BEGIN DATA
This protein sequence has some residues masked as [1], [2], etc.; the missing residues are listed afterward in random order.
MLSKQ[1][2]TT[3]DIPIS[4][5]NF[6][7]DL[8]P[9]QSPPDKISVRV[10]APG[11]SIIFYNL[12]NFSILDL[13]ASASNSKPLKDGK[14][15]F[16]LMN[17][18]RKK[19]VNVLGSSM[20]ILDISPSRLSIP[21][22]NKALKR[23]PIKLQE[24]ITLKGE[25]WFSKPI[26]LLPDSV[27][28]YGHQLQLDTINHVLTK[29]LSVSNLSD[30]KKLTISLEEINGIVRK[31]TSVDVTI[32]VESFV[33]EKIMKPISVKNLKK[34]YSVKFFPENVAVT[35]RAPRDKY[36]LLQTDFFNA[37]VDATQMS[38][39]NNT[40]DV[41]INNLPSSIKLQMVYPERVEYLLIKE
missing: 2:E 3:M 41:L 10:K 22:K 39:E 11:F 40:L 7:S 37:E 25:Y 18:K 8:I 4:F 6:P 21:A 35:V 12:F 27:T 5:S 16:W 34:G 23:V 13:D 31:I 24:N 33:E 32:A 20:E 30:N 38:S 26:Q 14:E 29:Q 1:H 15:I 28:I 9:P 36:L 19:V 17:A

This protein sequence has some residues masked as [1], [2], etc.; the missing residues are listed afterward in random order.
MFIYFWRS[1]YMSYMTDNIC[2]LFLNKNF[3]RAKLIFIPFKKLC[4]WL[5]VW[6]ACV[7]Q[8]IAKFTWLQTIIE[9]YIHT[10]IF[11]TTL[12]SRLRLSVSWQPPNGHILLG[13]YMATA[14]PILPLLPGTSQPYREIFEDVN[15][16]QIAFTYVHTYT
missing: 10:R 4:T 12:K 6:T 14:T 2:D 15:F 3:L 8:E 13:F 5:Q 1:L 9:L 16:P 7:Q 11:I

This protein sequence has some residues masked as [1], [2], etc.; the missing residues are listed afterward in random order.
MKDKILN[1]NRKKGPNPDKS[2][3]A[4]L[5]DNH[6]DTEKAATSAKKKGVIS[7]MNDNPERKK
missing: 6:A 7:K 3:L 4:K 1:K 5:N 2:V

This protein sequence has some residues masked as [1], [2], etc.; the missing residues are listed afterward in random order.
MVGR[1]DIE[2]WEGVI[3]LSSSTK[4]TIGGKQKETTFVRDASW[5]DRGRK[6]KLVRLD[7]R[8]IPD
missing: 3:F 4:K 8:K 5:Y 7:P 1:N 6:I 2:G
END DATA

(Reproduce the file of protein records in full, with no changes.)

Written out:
This protein sequence has some residues masked as [1], [2], etc.; the missing residues are listed afterward in random order.
MLSKQ[1][2]TT[3]DIPIS[4][5]NF[6][7]DL[8]P[9]QSPPDKISVRV[10]APG[11]SIIFYNL[12]NFSILDL[13]ASASNSKPLKDGK[14][15]F[16]LMN[17][18]RKK[19]VNVLGSSM[20]ILDISPSRLSIP[21][22]NKALKR[23]PIKLQE[24]ITLKGE[25]WFSKPI[26]LLPDSV[27][28]YGHQLQLDTINHVLTK[29]LSVSNLSD[30]KKLTISLEEINGIVRK[31]TSVDVTI[32]VESFV[33]EKIMKPISVKNLKK[34]YSVKFFPENVAVT[35]RAPRDKY[36]LLQTDFFNA[37]VDATQMS[38][39]NNT[40]DV[41]INNLPSSIKLQMVYPERVEYLLIKE
missing: 2:E 3:M 41:L 10:K 22:K 39:E 11:F 40:L 7:S 37:E 25:Y 18:K 8:I 4:F 6:P 21:A 35:V 12:F 27:T 5:S 16:W 34:G 23:V 13:D 31:I 24:N 33:E 32:A 20:E 30:N 38:S 26:Q 14:E 29:Q 1:H 15:I 28:I 9:P 36:L 19:V 17:A

This protein sequence has some residues masked as [1], [2], etc.; the missing residues are listed afterward in random order.
MFIYFWRS[1]YMSYMTDNIC[2]LFLNKNF[3]RAKLIFIPFKKLC[4]WL[5]VW[6]ACV[7]Q[8]IAKFTWLQTIIE[9]YIHT[10]IF[11]TTL[12]SRLRLSVSWQPPNGHILLG[13]YMATA[14]PILPLLPGTSQPYREIFEDVN[15][16]QIAFTYVHTYT
missing: 10:R 4:T 12:K 6:T 14:T 2:D 15:F 3:L 8:E 13:F 5:Q 1:L 9:L 16:P 7:Q 11:I

This protein sequence has some residues masked as [1], [2], etc.; the missing residues are listed afterward in random order.
MKDKILN[1]NRKKGPNPDKS[2][3]A[4]L[5]DNH[6]DTEKAATSAKKKGVIS[7]MNDNPERKK
missing: 6:A 7:K 3:L 4:K 1:K 5:N 2:V

This protein sequence has some residues masked as [1], [2], etc.; the missing residues are listed afterward in random order.
MVGR[1]DIE[2]WEGVI[3]LSSSTK[4]TIGGKQKETTFVRDASW[5]DRGRK[6]KLVRLD[7]R[8]IPD
missing: 3:F 4:K 8:K 5:Y 7:P 1:N 6:I 2:G